A few general remarks.
First, it is wise to look at the derivation of the simplicial homology
of the torus on Example 2.3 of Hatcher, as that gives a very concrete
example of how one can compute homology. We could do the same thing
here, but the simplices involved are a bit of a hassle to deal with
hand, although by no means impossible.
First, I will just give the answer:
The answer is:
H_0(X,B)=Z
H_1(X,B)=Z x Z x Z
H_2(X,B)=Z
H_k(X,B)=0 for k>2 .
I will give two proofs of this fact: one a concrete one based on
triangulation, and one a more abstract one based on exact sequences.
Particularly the more abstract proof may be a bit terse. Please ask
for clarifcations to clear up specific questions.
Preliminary definitions:
------------------------
Let T be a torus.
X is the connected sum of two tori, T#T, formed by cutting out a small
disk in each torus and gluing the sides together.
B is a small circle going around one of the tori.
Homology is singular homology with coefficient group Z.
First proof
-----------
This relies on a web-based simplicial homology computation program.
I will write R_n for
~
H_n
, the reduced homology functor.
We first observe that
H_n(X,B) = R_n(X/B) by proposition 2.22 of Hatcher, on page 124. Here,
(X,B) form a "good pair" as defined on page 114 following the
statement of theorem 2.13, since B is manifestly a deformation retract
of a small cylinder containing it in X.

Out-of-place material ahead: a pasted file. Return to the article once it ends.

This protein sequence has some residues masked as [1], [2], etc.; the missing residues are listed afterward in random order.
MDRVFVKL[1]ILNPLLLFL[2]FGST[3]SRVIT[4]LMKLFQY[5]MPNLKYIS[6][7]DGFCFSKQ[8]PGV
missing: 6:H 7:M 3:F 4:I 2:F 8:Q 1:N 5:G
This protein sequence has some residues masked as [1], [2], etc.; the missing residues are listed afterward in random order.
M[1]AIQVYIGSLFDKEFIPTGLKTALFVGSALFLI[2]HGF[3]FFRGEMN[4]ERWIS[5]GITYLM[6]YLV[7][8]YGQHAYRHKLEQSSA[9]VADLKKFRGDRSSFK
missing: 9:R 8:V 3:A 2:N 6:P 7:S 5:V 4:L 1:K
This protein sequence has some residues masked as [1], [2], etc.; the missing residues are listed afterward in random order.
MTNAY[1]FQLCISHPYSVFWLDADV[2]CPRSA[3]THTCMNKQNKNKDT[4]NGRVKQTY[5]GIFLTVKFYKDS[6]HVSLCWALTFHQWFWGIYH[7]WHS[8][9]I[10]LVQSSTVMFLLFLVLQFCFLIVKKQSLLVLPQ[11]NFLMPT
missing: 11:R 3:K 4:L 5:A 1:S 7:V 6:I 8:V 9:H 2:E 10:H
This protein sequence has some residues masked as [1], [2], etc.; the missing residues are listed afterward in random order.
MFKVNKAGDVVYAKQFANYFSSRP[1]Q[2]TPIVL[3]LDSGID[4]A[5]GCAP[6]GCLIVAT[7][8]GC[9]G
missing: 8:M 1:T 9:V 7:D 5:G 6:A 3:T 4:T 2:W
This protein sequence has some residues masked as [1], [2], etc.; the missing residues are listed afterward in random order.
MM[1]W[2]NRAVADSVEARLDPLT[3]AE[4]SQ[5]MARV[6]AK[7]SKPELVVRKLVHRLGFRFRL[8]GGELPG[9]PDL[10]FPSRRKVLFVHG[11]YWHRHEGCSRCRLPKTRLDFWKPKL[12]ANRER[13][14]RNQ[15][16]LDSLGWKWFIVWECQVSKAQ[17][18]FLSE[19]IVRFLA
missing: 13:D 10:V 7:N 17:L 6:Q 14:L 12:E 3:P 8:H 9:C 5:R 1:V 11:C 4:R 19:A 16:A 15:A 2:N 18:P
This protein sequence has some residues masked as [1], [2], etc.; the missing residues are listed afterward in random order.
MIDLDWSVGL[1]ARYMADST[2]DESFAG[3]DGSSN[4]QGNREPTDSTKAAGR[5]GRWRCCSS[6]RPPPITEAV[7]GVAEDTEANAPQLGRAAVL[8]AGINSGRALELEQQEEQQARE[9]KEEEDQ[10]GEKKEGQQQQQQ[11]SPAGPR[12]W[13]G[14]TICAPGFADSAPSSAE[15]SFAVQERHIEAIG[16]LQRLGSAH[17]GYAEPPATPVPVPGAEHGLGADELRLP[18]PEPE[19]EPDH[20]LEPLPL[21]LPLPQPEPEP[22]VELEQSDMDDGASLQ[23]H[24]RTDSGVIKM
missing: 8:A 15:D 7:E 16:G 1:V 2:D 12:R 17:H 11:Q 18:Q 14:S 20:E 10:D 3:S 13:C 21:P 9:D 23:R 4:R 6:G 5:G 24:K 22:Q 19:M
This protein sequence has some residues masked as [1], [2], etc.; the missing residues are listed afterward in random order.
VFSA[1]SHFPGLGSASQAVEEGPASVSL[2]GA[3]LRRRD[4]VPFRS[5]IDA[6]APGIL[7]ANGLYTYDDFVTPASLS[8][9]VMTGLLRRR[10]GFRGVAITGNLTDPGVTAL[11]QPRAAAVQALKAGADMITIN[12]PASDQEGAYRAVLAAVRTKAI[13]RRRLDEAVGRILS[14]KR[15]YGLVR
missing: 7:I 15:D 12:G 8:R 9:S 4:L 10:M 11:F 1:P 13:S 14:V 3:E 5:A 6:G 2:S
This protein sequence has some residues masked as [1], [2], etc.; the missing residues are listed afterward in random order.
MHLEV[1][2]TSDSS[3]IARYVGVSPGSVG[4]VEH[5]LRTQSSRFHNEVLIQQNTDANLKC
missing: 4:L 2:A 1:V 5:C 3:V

We shall now construct a simplicial complex equal to X/B , and run
that through the homology program. This particular program requires
that its simplices be uniquely determined by its vertices, so we need
to put in some extra triangles compared to the Hatcher treatment.
First, let us triangularize the torus.
We trisect the horizontal and vertical lines in a square, and label
the intersections as follows:
1 4 7 1
2 5 8 2
3 6 9 3
1 4 7 1
Now we draw lines between horizontally and vertically adjacent nodes,
and bisect each rectangle. The triangles formed are thus:
124,245,457,578,178,128,
235,356,568,689,289,239,
136,146,469,479,137,379
Here each three digit string denotes a 2-simplex (a triangle) in the
torus.
Now let us consider the topology of Y=T/B . This represents a torus
with the wrapping circle B squashed to a point: imagine that B is a
rope, and tighten the rope until it is a point.
The resulting topology looks like two open cones - say ice-cream
cones, with their points glued together.
We now triangularize Y.
We name the vertex of Y 10 . 10 is part of the boundary of a
boundary([10,20,30,40]). Thus, to get one open cone we add faces:
[10,20,30], [10,20,40],[10,30,40]
Now we build the other open cone with faces:
[10,50,60]
[10,60,70],
[10,50,70]
Now we connect the corresponding vertices of the two triangles two
form a prism with three rectangles:
20,50,60,30
30,60,70,40
20,50,70,40
Finally, we bisect each rectangle to get the triangularization of the
prism:
[20,30,50], [30,50,60]
[30,40,60], [40,60,70]
[40,50,70], [20,40,50]
Thus, the full triangularization of T/B is:
[10,20,30], [10,20,40],[10,30,40]
[10,50,60]
[10,60,70]
[10,50,70]
[20,30,50], [30,50,60]
[30,40,60], [40,60,70]
[40,50,70], [20,40,50]
Finally, to form X/B we form the connected sum of T/B and T . We
choose a small two-simplex in T, say
[1,2,4]
and we glue that to a small triangle in T/B, say
[20,30,40]
To do this, we form the union of the faces in T/B and T, we remove
[1,2,4] and [20,30,40] from the list, and we replace respectively
20 by 1,
30 by 2
40 by 4 .
The resulting simplex is then:
[2,4,5],[4,5,7],[5,7,8],[1,7,8],[1,2,8],
[2,3,5],[3,5,6],[5,6,8],[6,8,9],[2,8,9],[2,3,9],
[1,3,6],[1,4,6],[4,6,9],[7,4,9],[3,7,9],[1,3,7],
[10,1,2],[10,1,40],[10,2,40],
[2,4,60],[2,40,60],[40,60,70],[40,4,70],[1,40,4],
[10,4,60],[10,60,70],[10,4,70]
The Homology computation server URL at:
http://aphrodite.cis.udel.edu:8080/gap/SimplicialHomologyForm.html